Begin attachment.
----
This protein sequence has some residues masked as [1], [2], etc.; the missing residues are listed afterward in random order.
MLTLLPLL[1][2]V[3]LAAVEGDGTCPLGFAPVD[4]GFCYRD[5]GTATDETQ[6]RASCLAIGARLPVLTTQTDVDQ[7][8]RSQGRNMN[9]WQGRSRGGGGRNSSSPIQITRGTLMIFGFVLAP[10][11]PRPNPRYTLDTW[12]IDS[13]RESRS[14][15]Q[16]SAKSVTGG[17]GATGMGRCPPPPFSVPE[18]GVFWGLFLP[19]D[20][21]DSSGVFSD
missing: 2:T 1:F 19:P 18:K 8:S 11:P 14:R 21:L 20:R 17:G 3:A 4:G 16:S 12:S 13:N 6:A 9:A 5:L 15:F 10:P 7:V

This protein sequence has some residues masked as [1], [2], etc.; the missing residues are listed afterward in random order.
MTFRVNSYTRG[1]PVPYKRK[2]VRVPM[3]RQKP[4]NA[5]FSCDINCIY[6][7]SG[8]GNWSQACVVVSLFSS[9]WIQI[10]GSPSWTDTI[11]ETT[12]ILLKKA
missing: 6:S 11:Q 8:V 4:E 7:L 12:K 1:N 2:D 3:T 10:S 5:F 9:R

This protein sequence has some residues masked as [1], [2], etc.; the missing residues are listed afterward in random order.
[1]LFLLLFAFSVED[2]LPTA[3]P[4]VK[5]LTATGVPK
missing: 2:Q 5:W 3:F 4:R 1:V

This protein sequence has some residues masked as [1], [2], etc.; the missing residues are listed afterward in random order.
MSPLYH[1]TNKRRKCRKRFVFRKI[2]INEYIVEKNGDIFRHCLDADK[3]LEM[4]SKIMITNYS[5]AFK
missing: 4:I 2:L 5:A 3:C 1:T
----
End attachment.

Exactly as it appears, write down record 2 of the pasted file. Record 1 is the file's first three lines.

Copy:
This protein sequence has some residues masked as [1], [2], etc.; the missing residues are listed afterward in random order.
MTFRVNSYTRG[1]PVPYKRK[2]VRVPM[3]RQKP[4]NA[5]FSCDINCIY[6][7]SG[8]GNWSQACVVVSLFSS[9]WIQI[10]GSPSWTDTI[11]ETT[12]ILLKKA
missing: 6:S 11:Q 8:V 4:E 7:L 12:K 1:N 2:D 3:T 10:S 5:F 9:R